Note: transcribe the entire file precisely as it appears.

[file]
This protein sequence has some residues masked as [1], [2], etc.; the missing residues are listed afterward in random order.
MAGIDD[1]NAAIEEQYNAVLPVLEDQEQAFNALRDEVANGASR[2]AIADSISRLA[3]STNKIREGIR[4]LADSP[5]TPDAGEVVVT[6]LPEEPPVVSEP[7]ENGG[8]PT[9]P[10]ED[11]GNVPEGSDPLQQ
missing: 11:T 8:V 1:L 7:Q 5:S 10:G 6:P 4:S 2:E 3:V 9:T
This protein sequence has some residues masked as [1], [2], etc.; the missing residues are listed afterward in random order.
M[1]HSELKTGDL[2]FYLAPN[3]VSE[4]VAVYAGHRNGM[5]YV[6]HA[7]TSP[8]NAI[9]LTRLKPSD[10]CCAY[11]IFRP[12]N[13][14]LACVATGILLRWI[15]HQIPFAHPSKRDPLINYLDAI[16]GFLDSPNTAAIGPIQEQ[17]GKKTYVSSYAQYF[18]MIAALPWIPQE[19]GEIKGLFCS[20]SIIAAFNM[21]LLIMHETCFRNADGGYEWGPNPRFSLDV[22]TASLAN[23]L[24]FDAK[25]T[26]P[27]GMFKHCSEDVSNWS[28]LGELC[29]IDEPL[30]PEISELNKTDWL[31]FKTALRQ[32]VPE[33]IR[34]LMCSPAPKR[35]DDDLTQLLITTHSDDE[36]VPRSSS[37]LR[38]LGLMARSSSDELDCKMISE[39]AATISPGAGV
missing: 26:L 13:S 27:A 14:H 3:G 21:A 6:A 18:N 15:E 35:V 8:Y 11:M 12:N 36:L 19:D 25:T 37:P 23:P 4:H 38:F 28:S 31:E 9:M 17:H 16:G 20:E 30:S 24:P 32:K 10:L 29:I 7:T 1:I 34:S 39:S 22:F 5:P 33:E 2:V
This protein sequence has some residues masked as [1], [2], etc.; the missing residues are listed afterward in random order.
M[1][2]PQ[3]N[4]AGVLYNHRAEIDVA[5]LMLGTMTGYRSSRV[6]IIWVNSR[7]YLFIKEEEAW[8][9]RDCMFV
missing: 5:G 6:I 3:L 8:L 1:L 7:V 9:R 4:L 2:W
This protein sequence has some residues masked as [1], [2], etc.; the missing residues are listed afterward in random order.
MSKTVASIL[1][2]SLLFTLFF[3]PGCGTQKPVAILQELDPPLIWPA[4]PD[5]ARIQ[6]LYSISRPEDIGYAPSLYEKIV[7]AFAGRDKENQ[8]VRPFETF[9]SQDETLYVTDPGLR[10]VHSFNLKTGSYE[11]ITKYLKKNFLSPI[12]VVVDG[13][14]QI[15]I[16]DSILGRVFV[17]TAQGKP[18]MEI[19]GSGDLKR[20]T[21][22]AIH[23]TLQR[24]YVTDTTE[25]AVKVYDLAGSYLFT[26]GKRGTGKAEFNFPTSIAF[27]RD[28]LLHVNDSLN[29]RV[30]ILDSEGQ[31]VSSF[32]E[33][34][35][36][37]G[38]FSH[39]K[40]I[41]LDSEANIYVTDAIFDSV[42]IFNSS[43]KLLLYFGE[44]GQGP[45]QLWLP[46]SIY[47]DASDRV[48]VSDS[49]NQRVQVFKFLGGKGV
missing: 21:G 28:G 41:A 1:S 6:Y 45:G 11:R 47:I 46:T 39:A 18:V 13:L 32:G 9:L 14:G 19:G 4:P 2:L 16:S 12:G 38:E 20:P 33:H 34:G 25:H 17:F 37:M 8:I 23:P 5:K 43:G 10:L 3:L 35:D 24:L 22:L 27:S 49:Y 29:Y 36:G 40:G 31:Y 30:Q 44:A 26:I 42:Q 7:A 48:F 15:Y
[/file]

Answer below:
This protein sequence has some residues masked as [1], [2], etc.; the missing residues are listed afterward in random order.
MAGIDD[1]NAAIEEQYNAVLPVLEDQEQAFNALRDEVANGASR[2]AIADSISRLA[3]STNKIREGIR[4]LADSP[5]TPDAGEVVVT[6]LPEEPPVVSEP[7]ENGG[8]PT[9]P[10]ED[11]GNVPEGSDPLQQ
missing: 11:T 8:V 1:L 7:Q 5:S 10:G 6:P 4:S 2:E 3:V 9:T
This protein sequence has some residues masked as [1], [2], etc.; the missing residues are listed afterward in random order.
M[1]HSELKTGDL[2]FYLAPN[3]VSE[4]VAVYAGHRNGM[5]YV[6]HA[7]TSP[8]NAI[9]LTRLKPSD[10]CCAY[11]IFRP[12]N[13][14]LACVATGILLRWI[15]HQIPFAHPSKRDPLINYLDAI[16]GFLDSPNTAAIGPIQEQ[17]GKKTYVSSYAQYF[18]MIAALPWIPQE[19]GEIKGLFCS[20]SIIAAFNM[21]LLIMHETCFRNADGGYEWGPNPRFSLDV[22]TASLAN[23]L[24]FDAK[25]T[26]P[27]GMFKHCSEDVSNWS[28]LGELC[29]IDEPL[30]PEISELNKTDWL[31]FKTALRQ[32]VPE[33]IR[34]LMCSPAPKR[35]DDDLTQLLITTHSDDE[36]VPRSSS[37]LR[38]LGLMARSSSDELDCKMISE[39]AATISPGAGV
missing: 26:L 13:S 27:A 14:H 3:G 21:A 6:A 18:N 15:E 35:V 8:Y 11:M 12:N 36:L 19:D 25:T 37:P 23:P 4:H 38:F 28:S 31:E 9:M 17:H 16:G 20:E 30:S 24:P 32:K 10:L 29:I 7:T 1:I 34:S 39:S 22:F 5:P 33:E 2:V
This protein sequence has some residues masked as [1], [2], etc.; the missing residues are listed afterward in random order.
M[1][2]PQ[3]N[4]AGVLYNHRAEIDVA[5]LMLGTMTGYRSSRV[6]IIWVNSR[7]YLFIKEEEAW[8][9]RDCMFV
missing: 5:G 6:I 3:L 8:L 1:L 7:V 9:R 4:L 2:W
This protein sequence has some residues masked as [1], [2], etc.; the missing residues are listed afterward in random order.
MSKTVASIL[1][2]SLLFTLFF[3]PGCGTQKPVAILQELDPPLIWPA[4]PD[5]ARIQ[6]LYSISRPEDIGYAPSLYEKIV[7]AFAGRDKENQ[8]VRPFETF[9]SQDETLYVTDPGLR[10]VHSFNLKTGSYE[11]ITKYLKKNFLSPI[12]VVVDG[13][14]QI[15]I[16]DSILGRVFV[17]TAQGKP[18]MEI[19]GSGDLKR[20]T[21][22]AIH[23]TLQR[24]YVTDTTE[25]AVKVYDLAGSYLFT[26]GKRGTGKAEFNFPTSIAF[27]RD[28]LLHVNDSLN[29]RV[30]ILDSEGQ[31]VSSF[32]E[33][34][35][36][37]G[38]FSH[39]K[40]I[41]LDSEANIYVTDAIFDSV[42]IFNSS[43]KLLLYFGE[44]GQGP[45]QLWLP[46]SIY[47]DASDRV[48]VSDS[49]NQRVQVFKFLGGKGV
missing: 21:G 28:G 41:A 1:S 6:Y 45:G 11:R 47:I 46:T 39:A 18:V 13:L 32:G 9:L 14:G 19:G 4:P 2:L 16:S 12:G 38:E 20:P 33:H 34:G 25:H 17:F 37:M 8:I 23:P 5:K 43:G 10:L 3:L 35:D 24:L 22:L 27:S 49:Y 29:Y 36:G 40:G 31:Y 30:Q 44:A 26:I 42:Q 7:A 48:F 15:Y